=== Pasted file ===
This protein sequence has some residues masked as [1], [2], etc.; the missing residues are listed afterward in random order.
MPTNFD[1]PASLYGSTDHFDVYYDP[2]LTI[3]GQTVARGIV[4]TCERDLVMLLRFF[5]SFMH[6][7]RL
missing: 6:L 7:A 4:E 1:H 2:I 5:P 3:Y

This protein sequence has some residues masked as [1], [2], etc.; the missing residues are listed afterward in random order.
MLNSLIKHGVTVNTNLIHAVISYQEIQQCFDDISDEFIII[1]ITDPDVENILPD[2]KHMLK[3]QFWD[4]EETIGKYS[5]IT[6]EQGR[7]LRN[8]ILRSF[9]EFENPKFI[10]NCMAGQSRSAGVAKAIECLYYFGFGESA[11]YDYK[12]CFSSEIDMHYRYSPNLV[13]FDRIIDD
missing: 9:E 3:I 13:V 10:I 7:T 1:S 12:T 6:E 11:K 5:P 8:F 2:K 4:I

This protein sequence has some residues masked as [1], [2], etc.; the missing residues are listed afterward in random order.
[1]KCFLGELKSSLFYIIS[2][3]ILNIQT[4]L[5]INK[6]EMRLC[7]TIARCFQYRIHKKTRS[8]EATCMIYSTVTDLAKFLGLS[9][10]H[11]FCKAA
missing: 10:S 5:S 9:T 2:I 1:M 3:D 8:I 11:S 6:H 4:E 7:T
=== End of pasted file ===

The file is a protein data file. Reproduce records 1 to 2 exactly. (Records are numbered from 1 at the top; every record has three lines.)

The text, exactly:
This protein sequence has some residues masked as [1], [2], etc.; the missing residues are listed afterward in random order.
MPTNFD[1]PASLYGSTDHFDVYYDP[2]LTI[3]GQTVARGIV[4]TCERDLVMLLRFF[5]SFMH[6][7]RL
missing: 6:L 7:A 4:E 1:H 2:I 5:P 3:Y

This protein sequence has some residues masked as [1], [2], etc.; the missing residues are listed afterward in random order.
MLNSLIKHGVTVNTNLIHAVISYQEIQQCFDDISDEFIII[1]ITDPDVENILPD[2]KHMLK[3]QFWD[4]EETIGKYS[5]IT[6]EQGR[7]LRN[8]ILRSF[9]EFENPKFI[10]NCMAGQSRSAGVAKAIECLYYFGFGESA[11]YDYK[12]CFSSEIDMHYRYSPNLV[13]FDRIIDD
missing: 9:E 3:I 13:V 10:I 7:T 1:S 12:T 6:E 11:K 5:P 8:F 2:K 4:I